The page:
Iowa men’s track and field team wins Big Ten indoor championship
Iowa wins indoor title for first time since 1929 with school-record 119 points
By Pat Harty
IOWA CITY, Iowa – Joey Woody is on a mission to turn Iowa into a track and field power, and that mission is well under way and producing positive results.
Iowa’s Director of Track and Field and Cross Country knew that the Iowa men had enough firepower to win the Big Ten indoor title, and it was just a matter of living up to expectations and doing it.
The Hawkeyes did it in overpowering fashion on Saturday, finishing with a school-record 119 points and crowning two individual champions at the 2021 Big Ten Indoor Championships in Geneva, Ohio. It was Iowa’s first Big Ten indoor title since 1929.
Iowa also had 10 podium finishes and left no doubt that it was the champion as Indiana finished a distant second with 92 points.
Saturday’s indoor title comes less than two years after the Iowa men won the 2019 Big Ten Outdoor Championships in Iowa City.
“It’s just having the belief first and then having the mission and getting the right athletes here that are bought into the mission, and then, obviously, our staff that’s bought into the mission,” Woody said on a zoom conference shortly after the conclusion of the meet. “And so our mission is to be the best program in the country and that starts with being the best program in the Big Ten.”
The Iowa women’s team also had a strong performance during the three-day event and finished third in the team standings.
The focus now shifts to the NCAA Indoor Championships, and then after that it’ll be the outdoor season where Woody believes his two teams will be even stronger with the addition of some student-athletes who aren’t competing in the indoor season.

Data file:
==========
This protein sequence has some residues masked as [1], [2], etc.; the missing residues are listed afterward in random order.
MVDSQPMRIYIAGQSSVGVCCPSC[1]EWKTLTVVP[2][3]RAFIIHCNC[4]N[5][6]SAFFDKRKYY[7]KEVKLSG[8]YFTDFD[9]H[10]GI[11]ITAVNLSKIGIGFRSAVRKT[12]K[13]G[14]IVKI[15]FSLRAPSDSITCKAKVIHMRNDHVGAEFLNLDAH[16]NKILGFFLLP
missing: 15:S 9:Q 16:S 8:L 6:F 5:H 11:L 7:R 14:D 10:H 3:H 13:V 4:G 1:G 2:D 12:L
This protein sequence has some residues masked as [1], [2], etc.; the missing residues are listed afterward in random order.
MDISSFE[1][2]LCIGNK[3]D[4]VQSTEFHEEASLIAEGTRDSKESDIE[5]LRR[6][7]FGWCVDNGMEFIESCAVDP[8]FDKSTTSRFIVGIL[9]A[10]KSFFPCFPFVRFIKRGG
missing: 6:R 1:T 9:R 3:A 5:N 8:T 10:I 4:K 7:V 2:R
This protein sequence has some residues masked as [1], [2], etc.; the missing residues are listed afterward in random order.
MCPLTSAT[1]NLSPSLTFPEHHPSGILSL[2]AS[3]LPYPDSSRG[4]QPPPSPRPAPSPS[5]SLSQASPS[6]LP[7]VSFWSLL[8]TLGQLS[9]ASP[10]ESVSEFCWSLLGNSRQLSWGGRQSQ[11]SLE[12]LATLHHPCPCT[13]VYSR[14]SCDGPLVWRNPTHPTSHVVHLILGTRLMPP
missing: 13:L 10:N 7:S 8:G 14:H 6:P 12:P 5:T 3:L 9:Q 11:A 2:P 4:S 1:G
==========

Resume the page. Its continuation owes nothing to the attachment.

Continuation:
Iowa has depth and talent spread throughout both rosters, and that’s what it takes to win.
Woody and his assistants also have recruited student-athletes from all over the United States and beyond. Iowa is strong in just about every event, sprints, field events, long distance, you name it and both the men’s and women’s teams are well equipped to compete at a high level.
“I’m really excited about where we’re at as a program, but we’ve still got a long ways to go,” Woody said. “I think that we can be one of the best programs in the country. We’ve got the right athletes, we’ve got the right coaching staff. We’ve just got to keep building.
“I’ll tell you what, we’ve got some kids back home that didn’t even make the travel roster that I think can compete and score big points for us at the outdoor championships.”
Iowa had struggled for years in track and field, but that started to change under former head coach Larry Wieczorek, who led the Iowa men to the 2011 Big Ten Outdoor title with Woody as one of his assistants.
The 47-year old Woody then was promoted to his current position in July 2014 and both the men and women’s programs have improved steadily under his watch.
Woody made sure to thank the former Iowa student-athletes and coaches that have helped to build both programs.
“From where we’ve come, I’m really proud,” Woody said. “But like I told coach Wieczorek and all the former coaches and all the former student-athletes, we wouldn’t be where we’re at today without our former athletes that have been here to help this program build to where it’s at now.”
Junior Peyton Haack highlighted a great Day 2 for the Iowa men on Friday, winning gold in the heptathlon with a school record 5,749 points. He is the first Hawkeye in school history to win a Big Ten heptathlon title.
Junior James Carter also won the long jump on Thursday with a career-best effort of 25-feet, 1 ¼ inches.
On the women’s side, freshman Paige Magee finished first in the 60-meter hurdles with a personal-best time of 8.26 seconds.
“I was really nervous coming in,” Magee told Hawkeyesports.com. “My coaches said to come out and have fun, no expectations, just be able to smile at the end of the day.”
Woody grew up in Iowa City and was a star hurdler for City High, but he chose to attend Northern Iowa where he became an NCAA champion in the 400 hurdles in 1997.
The Iowa men’s track and field team was struggling at the time, but that no longer is the case thanks to Woody’s mission.
Wieczroek certainly deserves credit for helping to lay the foundation, and for hiring Woody, while Woody deserves praise for taking the program to the next level.
Where it goes from here should be fun to watch.